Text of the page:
Depending on your perspective, it can be a ‘good’ or ‘bad’ thing that there are drastically different canons, doctrines and schools of thought within Buddhism. Some people find it troublesome, but ultimately you could see it as its own manifestation of upaya (skillful means), and right in line with the original Buddhist doctrine. It is worth noting that there is evidence that even after Mahayana had become distinctive there were monasteries where both the Theraveda & Mahayana monks would live side by side.
Unlike Christianity, doctrinal differences generally did not create too many problems. And it is now that we can say it is fortunate for Christians that there is less emphasis on differences in sect and more emphasis on our universal principles.
There are many ways to relieve suffering. There are many ways to conceptualize the world around us. One can make an argument that ‘right view’ is rather narrow, and I’ll even tend to agree with that, but other than upholding the Five Precepts it is hard to be too concerned with people deviating within the general doctrine of Buddhism. Especially on issues of cosmology where we have a rich heritage of deities in some schools, the deification of Buddha in others and a sense of ‘godlessness’ still in some others, there is plenty of room for people to express themselves and practice how they want.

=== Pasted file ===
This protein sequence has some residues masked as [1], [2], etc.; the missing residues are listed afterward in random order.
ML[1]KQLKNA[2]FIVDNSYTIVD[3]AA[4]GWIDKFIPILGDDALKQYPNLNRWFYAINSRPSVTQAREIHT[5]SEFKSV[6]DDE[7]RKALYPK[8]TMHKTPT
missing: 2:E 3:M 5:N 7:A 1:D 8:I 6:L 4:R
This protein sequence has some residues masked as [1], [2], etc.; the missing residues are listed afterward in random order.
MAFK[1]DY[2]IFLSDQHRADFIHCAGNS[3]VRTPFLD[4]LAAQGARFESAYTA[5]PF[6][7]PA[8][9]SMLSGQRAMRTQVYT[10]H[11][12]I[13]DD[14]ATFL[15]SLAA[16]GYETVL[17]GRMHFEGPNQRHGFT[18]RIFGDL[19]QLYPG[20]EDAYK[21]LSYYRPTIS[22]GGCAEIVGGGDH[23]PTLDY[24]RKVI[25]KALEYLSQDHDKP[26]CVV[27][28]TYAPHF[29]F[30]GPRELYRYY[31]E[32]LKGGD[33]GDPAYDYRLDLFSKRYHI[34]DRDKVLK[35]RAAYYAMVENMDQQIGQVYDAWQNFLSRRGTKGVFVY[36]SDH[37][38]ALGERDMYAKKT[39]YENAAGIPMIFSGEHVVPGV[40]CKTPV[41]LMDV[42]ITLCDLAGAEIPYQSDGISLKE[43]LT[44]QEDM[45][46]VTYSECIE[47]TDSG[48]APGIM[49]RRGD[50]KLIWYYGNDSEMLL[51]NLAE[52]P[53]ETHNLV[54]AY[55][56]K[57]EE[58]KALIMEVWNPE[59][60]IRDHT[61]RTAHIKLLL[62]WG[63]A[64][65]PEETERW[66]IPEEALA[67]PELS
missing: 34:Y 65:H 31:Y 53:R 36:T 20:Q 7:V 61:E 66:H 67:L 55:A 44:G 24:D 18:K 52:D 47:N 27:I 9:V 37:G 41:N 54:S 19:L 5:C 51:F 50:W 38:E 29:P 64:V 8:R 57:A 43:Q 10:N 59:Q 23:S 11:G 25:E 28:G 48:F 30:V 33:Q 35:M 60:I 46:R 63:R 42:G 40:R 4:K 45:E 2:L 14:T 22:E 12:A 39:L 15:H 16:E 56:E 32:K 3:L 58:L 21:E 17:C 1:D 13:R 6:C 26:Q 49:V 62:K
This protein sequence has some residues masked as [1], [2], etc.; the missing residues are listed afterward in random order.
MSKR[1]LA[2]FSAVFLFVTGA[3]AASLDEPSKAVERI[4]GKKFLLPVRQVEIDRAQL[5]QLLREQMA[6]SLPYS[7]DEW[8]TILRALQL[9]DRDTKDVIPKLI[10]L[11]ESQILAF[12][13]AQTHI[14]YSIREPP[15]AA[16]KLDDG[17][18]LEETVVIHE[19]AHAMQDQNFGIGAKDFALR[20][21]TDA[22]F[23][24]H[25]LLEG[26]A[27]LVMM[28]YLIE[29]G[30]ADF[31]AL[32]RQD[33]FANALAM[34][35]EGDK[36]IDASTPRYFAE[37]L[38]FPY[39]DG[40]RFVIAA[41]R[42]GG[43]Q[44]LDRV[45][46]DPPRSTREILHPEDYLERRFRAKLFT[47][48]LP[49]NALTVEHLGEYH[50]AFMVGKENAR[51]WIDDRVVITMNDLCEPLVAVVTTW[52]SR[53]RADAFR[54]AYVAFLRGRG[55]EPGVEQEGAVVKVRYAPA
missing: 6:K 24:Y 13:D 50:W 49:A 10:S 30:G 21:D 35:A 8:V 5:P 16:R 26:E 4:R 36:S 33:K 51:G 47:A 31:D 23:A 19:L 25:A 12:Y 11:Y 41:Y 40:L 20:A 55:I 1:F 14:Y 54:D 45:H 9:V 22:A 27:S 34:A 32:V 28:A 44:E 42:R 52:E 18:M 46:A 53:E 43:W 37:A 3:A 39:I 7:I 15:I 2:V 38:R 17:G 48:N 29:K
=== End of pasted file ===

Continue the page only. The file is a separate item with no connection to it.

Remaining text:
This is the reason that some people can essentially practice Buddhism as a sort of philosophy and others practice it more in the vein of a religion. This is the strength of Buddhism, and is not a weakness.
If we spend too much time trying to narrowly define it or to argue doctrine within it we are missing the very point. The Buddhist and the ecumenical Christian, the academic and the philosopher should rejoice in the plurality of Buddhist thought.